The actual business of proof is a far more strategic affair than the simple cranking of inference rules might suggest. Part of the reason for this lies in the circumstance that the usual brands of inference rules combine the moving forward of a state of inquiry with the losing of information along the way that doesn’t appear to be immediately relevant, at least, not as viewed in the local focus and the short run of the moment to moment proceedings of the proof in question. Over the long haul, this has the pernicious sideeffect that one is forever strategically required to reconstruct much of the information that one had strategically thought to forget in earlier stages of the proof, if “before the proof started” can be counted as an earlier stage of the proof in view.
This is just one of the reasons that it can be very instructive to study equational inference rules of the sort that our axioms have just provided. Although equational forms of reasoning are paramount in mathematics, they are less familiar to the student of the usual logic textbooks, who may find a few surprises here.
By way of gaining a minimal experience with how equational proofs look in the present forms of syntax, let us examine the proofs of a few essential theorems in the primary algebra.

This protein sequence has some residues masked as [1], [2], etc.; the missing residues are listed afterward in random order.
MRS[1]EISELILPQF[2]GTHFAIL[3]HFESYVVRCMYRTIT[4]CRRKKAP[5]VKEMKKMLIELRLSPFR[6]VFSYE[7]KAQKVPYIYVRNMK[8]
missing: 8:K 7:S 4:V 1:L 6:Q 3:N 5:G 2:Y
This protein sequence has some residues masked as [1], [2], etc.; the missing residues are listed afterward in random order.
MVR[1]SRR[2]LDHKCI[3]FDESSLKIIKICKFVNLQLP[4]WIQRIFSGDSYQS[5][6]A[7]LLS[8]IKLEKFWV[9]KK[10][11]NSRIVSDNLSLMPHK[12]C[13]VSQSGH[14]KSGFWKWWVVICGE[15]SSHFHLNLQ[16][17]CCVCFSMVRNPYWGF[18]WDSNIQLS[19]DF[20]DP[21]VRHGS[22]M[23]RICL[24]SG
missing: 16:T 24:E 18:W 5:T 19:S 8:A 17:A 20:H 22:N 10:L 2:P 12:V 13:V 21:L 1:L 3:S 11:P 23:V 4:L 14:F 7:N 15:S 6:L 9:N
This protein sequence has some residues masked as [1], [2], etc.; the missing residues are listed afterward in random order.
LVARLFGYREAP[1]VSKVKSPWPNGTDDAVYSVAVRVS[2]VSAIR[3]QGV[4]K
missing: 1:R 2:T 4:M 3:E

1.2.1 $C_{1}$. Double negation theorem
The first theorem goes under the names of Consequence 1 $(C_{1})$, the double negation theorem (DNT), or Reflection.
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The proof that follows is adapted from the one that was given by George Spencer Brown in his book Laws of Form (LOF) and credited to two of his students, John Dawes and D.A. Utting.
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1.2.2 $C_{2}$. Generation theorem
One theorem of frequent use goes under the nickname of the weed and seed theorem (WAST). The proof is just an exercise in mathematical induction, once a suitable basis is laid down, and it will be left as an exercise for the reader. What the WAST says is that a label can be freely distributed or freely erased anywhere in a subtree whose root is labeled with that label. The second in our list of frequently used theorems is in fact the base case of this weed and seed theorem. In LOF, it goes by the name of Consequence 2 $(C_{2})$ or Generation.
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Here is a proof of the Generation Theorem.
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1.2.3 $C_{3}$. Dominant form theorem
The third of the frequently used theorems of service to this survey is one that SpencerBrown annotates as Consequence 3 $(C_{3})$ or Integration. A better mnemonic might be dominance and recession theorem (DART), but perhaps the brevity of dominant form theorem (DFT) is sufficient reminder of its doubleedged role in proofs.